If you have a six-figure salary, then the idea of overpaying your mortgage can be appealing. Paying off your mortgage sooner could save you a lot of money, and is the right decision in some cases.
But there’s one main question you should be considering before you make a decision on your mortgage — are you contributing to your pension? In fact, with some clever pension planning, you could pay your mortgage off twice as fast than you would with overpayments.
Read on to discover how.
How much do you need to overpay your mortgage?
If you’re contemplating making mortgage overpayments, you first need to calculate how much income it will require. You can use an online overpayment calculator to help you with this calculation, as well as other online resources to help understand the numbers, such as the financial planning journal at saltus.co.uk.
But let us explain one example further, considering a mortgage of £250,000.
The higher earner in question wants to make overpayments of £1,000 each month (£12,000 a year) and their salary is exactly £129,358.62.
If we take £29,358.62 of the individual’s income:
- The normal rate of National Insurance will cost £587.17
- The Income Tax rate of 40% will cost £11,743.45
- The loss of Personal Allowance and additional income tax at an effective rate of 60% will cost £5,028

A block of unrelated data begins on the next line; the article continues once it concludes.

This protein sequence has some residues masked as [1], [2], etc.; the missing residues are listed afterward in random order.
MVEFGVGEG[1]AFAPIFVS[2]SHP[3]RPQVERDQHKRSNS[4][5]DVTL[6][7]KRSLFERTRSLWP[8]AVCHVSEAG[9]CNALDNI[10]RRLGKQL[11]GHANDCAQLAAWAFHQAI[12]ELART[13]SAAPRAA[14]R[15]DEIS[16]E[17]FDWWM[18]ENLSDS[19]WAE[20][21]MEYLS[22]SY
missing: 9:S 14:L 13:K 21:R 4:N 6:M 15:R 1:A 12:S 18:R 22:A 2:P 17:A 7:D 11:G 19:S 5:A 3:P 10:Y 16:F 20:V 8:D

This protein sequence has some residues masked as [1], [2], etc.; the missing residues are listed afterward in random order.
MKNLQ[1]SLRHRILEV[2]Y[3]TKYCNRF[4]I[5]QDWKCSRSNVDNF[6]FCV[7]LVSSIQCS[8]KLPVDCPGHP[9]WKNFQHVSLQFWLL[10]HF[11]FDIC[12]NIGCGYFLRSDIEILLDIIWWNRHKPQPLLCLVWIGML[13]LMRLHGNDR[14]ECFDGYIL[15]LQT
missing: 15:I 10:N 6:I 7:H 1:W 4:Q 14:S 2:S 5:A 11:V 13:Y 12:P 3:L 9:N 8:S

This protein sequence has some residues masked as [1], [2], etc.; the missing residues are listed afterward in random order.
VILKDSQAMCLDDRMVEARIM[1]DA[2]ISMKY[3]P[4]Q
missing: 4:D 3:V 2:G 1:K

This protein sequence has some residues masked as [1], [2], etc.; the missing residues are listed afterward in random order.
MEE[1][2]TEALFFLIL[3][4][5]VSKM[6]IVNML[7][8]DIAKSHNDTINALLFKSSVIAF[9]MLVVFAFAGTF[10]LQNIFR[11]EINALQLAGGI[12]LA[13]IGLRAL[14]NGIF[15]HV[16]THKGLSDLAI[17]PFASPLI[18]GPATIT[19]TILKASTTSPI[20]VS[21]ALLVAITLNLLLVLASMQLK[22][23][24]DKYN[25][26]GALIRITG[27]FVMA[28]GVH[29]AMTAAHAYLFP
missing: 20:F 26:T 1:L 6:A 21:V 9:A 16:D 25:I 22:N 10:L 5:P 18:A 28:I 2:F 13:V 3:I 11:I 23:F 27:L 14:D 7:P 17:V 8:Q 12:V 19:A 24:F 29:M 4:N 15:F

In order to make the total payment of £12,000 per year, it will require almost £30,000 in income and cost £17,358.62 in taxes. Paying off £250,000 of your mortgage will require more than £600,000 of income and take almost 21 years.
It is worth noting this example doesn’t account for any charges that your mortgage provider may also apply for overpaying your mortgage.
The 60% tax trap
When evaluating the income needed to overpay your mortgage, it is important to remember the dreaded 60% tax trap. As per the example above, an income in excess of £100,000 is not only liable to a higher tax rate of 40%, but is also impacted by a reduced tax-free personal allowance.
When you reach an income of £100,000, your personal allowance is cut by £1 for every £2 of additional income. You lose your personal allowance completely when your income reaches £125,140.
You’ll need to take this tax system quirk into account, when calculating how much income you need to pay off your mortgage, and how much tax you may end up paying.
Make use of your pension contributions
By using your pension instead of overpayments, you could pay off your mortgage quicker. Taking the same figure in the example above, contributing £29,358.62 to your pension will be gross of all tax. Not only does this mean you will not be liable for £12,330.62 in standard income tax and NI, but also can avoid the 60% tax trap saving a further £5,028 in income tax.
In addition, when you’re able to access your pension, you can take 25% of it completely tax-free. Depending on the size of your pension pot, you could take this portion free of tax — a maximum of £268,275 — which would be more than enough to pay off a £250,000 mortgage in full.
If you made regular pension payments and then accessed your tax-free cash to pay down the mortgage, you could save over £360,000 in tax, and pay off your £250,000 mortgage in just over eight and half years — 13 years faster than making overpayments!
If you’re a high earner and exploring your mortgage options, then it’s important to consider seeking pension advice from an expert financial planner. You could potentially save yourself a significant sum and pay off your mortgage quicker.
Disclaimer: Information is correct to the best of our understanding as at the date of publication. Nothing within this content is intended as, or can be relied upon, as financial advice. Capital is at risk. You may get back less than you invested.